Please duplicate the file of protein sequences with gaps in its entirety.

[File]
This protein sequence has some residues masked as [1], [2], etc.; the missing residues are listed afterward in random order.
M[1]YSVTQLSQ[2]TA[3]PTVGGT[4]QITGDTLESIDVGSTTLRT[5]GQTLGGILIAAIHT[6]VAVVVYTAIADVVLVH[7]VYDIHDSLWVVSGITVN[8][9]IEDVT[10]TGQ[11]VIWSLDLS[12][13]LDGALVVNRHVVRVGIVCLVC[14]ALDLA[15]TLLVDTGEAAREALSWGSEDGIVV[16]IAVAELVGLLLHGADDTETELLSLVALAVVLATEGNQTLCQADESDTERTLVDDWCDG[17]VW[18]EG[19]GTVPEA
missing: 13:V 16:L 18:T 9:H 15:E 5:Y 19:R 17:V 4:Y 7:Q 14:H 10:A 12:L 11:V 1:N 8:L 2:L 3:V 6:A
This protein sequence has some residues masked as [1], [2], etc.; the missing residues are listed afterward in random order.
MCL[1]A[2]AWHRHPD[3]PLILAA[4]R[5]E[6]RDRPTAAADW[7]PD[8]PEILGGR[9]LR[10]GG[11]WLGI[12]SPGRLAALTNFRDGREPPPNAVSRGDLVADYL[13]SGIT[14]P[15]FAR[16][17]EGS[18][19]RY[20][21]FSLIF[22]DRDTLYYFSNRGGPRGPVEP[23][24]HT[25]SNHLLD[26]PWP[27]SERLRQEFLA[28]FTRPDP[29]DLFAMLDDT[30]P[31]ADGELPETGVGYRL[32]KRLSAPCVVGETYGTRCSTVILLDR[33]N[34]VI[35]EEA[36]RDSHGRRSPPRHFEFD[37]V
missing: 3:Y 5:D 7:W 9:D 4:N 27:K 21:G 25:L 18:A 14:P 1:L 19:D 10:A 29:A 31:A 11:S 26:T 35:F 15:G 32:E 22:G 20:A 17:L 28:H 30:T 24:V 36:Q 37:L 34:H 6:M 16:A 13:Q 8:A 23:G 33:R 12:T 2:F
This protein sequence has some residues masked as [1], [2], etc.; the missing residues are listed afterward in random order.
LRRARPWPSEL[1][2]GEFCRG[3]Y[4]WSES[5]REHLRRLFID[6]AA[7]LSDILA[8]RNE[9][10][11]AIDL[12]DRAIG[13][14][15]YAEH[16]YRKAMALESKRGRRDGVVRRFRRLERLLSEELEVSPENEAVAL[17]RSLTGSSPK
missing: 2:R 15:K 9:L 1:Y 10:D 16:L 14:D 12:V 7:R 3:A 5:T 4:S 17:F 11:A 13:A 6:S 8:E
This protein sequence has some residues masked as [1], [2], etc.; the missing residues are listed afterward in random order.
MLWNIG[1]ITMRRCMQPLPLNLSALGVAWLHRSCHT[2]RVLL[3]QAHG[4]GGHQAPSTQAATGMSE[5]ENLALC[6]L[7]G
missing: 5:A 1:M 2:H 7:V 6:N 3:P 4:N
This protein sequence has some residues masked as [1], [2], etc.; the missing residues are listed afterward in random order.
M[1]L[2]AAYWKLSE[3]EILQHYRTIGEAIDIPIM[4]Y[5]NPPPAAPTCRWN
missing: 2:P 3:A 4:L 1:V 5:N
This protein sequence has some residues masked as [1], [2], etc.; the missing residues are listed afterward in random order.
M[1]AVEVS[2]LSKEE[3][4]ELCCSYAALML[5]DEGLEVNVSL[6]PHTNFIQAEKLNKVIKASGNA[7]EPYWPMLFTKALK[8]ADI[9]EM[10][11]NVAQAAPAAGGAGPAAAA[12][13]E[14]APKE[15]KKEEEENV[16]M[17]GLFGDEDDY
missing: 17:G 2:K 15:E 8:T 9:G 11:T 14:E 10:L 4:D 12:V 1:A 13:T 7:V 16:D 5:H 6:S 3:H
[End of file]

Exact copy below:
This protein sequence has some residues masked as [1], [2], etc.; the missing residues are listed afterward in random order.
M[1]YSVTQLSQ[2]TA[3]PTVGGT[4]QITGDTLESIDVGSTTLRT[5]GQTLGGILIAAIHT[6]VAVVVYTAIADVVLVH[7]VYDIHDSLWVVSGITVN[8][9]IEDVT[10]TGQ[11]VIWSLDLS[12][13]LDGALVVNRHVVRVGIVCLVC[14]ALDLA[15]TLLVDTGEAAREALSWGSEDGIVV[16]IAVAELVGLLLHGADDTETELLSLVALAVVLATEGNQTLCQADESDTERTLVDDWCDG[17]VW[18]EG[19]GTVPEA
missing: 13:V 16:L 18:T 9:H 15:E 5:Y 19:R 17:V 4:Y 7:Q 14:H 10:A 12:L 11:V 1:N 8:L 2:L 3:V 6:A
This protein sequence has some residues masked as [1], [2], etc.; the missing residues are listed afterward in random order.
MCL[1]A[2]AWHRHPD[3]PLILAA[4]R[5]E[6]RDRPTAAADW[7]PD[8]PEILGGR[9]LR[10]GG[11]WLGI[12]SPGRLAALTNFRDGREPPPNAVSRGDLVADYL[13]SGIT[14]P[15]FAR[16][17]EGS[18][19]RY[20][21]FSLIF[22]DRDTLYYFSNRGGPRGPVEP[23][24]HT[25]SNHLLD[26]PWP[27]SERLRQEFLA[28]FTRPDP[29]DLFAMLDDT[30]P[31]ADGELPETGVGYRL[32]KRLSAPCVVGETYGTRCSTVILLDR[33]N[34]VI[35]EEA[36]RDSHGRRSPPRHFEFD[37]V
missing: 3:Y 5:D 7:W 9:D 4:N 27:K 21:G 25:L 18:A 14:P 1:L 19:D 10:A 29:A 31:A 11:S 26:T 35:F 15:G 32:E 22:G 20:A 17:L 28:H 30:T 24:V 36:Q 37:L 34:H 6:M 16:A 13:Q 8:A 23:G 33:R 12:T 2:F
This protein sequence has some residues masked as [1], [2], etc.; the missing residues are listed afterward in random order.
LRRARPWPSEL[1][2]GEFCRG[3]Y[4]WSES[5]REHLRRLFID[6]AA[7]LSDILA[8]RNE[9][10][11]AIDL[12]DRAIG[13][14][15]YAEH[16]YRKAMALESKRGRRDGVVRRFRRLERLLSEELEVSPENEAVAL[17]RSLTGSSPK
missing: 2:R 15:K 9:L 1:Y 10:D 16:L 14:D 12:V 7:R 3:A 5:T 4:S 17:F 11:A 13:A 6:S 8:E
This protein sequence has some residues masked as [1], [2], etc.; the missing residues are listed afterward in random order.
MLWNIG[1]ITMRRCMQPLPLNLSALGVAWLHRSCHT[2]RVLL[3]QAHG[4]GGHQAPSTQAATGMSE[5]ENLALC[6]L[7]G
missing: 5:A 1:M 2:H 7:V 6:N 3:P 4:N
This protein sequence has some residues masked as [1], [2], etc.; the missing residues are listed afterward in random order.
M[1]L[2]AAYWKLSE[3]EILQHYRTIGEAIDIPIM[4]Y[5]NPPPAAPTCRWN
missing: 2:P 3:A 4:L 1:V 5:N
This protein sequence has some residues masked as [1], [2], etc.; the missing residues are listed afterward in random order.
M[1]AVEVS[2]LSKEE[3][4]ELCCSYAALML[5]DEGLEVNVSL[6]PHTNFIQAEKLNKVIKASGNA[7]EPYWPMLFTKALK[8]ADI[9]EM[10][11]NVAQAAPAAGGAGPAAAA[12][13]E[14]APKE[15]KKEEEENV[16]M[17]GLFGDEDDY
missing: 17:G 2:K 15:E 8:T 9:G 11:T 14:E 10:L 4:D 12:V 1:A 13:T 7:V 16:D 5:H 6:S 3:H